For the vast multitude of investors, repeated bouts of Fed-induced speculation do nothing but to repeatedly create a false hope and then dash it, as investors should have learned from more than 15 years of alternating speculative episodes and subsequent collapses.
Despite years of excitement during the tech bubble, leading to the 2000 market peak, thecompletion of the market cycle left the total return of the S&P 500 no greater than the return from Treasury bills for the entire period from May 1996 to October 2002.
Despite years of excitement during the housing bubble, leading to the 2007 peak, the completion of the market cycle left the total return of the S&P 500 no greater than the return from Treasury bills for the entire period from June 1995 to March 2009.
Despite years of Fed-induced hope and speculation that has brought the S&P 500 to its recent heights, we easily expect the completion of the present market cycle to leave the total return of the S&P 500 no greater than the return from Treasury bills for the entire period since early 1998, with annual total returns averaging less than 2% over something like an 18-year span of time. It stands repeating that a run-of-the-mill cyclical bear market in a secular bear market period (which clearly began in 2000 and remains incomplete on the basis of nearly every historically reliable valuation measure) comprises a market loss of about 38%.
I should emphasize that such a loss over the completion of the present market cycle would not even require valuations to fall to their historical norms. Indeed, while the S&P 500 Index has only advanced about 1% annually since its peak in 2000 (just over 3% annually including dividends), even this return has been achieved only by driving current market valuations, on the most historically reliable measures, approximately 100% above their pre-bubble norms.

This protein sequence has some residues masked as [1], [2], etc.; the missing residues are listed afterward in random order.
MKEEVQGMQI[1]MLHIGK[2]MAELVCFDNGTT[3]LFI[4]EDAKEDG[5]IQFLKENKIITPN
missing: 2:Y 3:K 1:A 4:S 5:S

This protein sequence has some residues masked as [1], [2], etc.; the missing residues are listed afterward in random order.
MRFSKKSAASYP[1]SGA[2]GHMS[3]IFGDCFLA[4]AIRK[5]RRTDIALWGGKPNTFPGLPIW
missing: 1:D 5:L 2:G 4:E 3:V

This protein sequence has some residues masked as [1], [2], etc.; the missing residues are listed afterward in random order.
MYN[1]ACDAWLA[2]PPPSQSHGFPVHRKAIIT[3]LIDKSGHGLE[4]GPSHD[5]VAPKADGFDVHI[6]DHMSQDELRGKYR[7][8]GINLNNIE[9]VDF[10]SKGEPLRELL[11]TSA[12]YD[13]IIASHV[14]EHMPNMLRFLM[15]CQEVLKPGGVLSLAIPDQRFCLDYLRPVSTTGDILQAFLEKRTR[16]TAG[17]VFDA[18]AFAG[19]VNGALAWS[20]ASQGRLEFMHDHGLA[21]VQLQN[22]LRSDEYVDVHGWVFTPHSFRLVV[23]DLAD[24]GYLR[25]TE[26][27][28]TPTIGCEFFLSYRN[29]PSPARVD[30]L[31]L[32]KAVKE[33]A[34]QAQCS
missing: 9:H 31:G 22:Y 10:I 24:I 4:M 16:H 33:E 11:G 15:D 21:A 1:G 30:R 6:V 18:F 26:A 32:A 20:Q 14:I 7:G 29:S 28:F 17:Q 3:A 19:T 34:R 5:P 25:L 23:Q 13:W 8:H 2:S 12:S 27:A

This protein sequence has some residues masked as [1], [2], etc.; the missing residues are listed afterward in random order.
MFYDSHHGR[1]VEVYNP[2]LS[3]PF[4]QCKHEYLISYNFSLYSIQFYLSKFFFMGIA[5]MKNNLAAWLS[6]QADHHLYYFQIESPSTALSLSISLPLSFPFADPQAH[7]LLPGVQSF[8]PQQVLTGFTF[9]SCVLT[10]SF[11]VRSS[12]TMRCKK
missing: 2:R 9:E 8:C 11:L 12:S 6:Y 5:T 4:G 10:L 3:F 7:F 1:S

It’s certainly true that even the most extreme variant of overvalued, overbought, overbullish, rising yield conditions we define – which previously appeared at the 1929, 1972, 1987, 2000, 2007 peaks – has emerged several times in the past year without consequence (February, March and December 2013, and again at present). In my view, the consequences have been deferred, not avoided, by faith in the Fed. Yet even thoughtful voices within the FOMC itself are increasingly concerned about the distortions that monetary policy has created.
Fed Governor (and FOMC voting member) Richard Fisher recently observed, “I fear that we are feeding imbalances similar to those that played a role in the run-up to the financial crisis. With its massive asset purchases, the Fed is distorting financial markets and creating incentives for managers and market players to take increasing risk, some of which may result in tears. And all this is happening in uncharted territory. We have aided creation of massive excess bank reserves without a clear plan for how to drain them when the time comes.” Last week, he added that the Fed’s policy of quantitative easing has “overstayed its welcome” and that the Fed has “exhausted the efficacy” of the policy.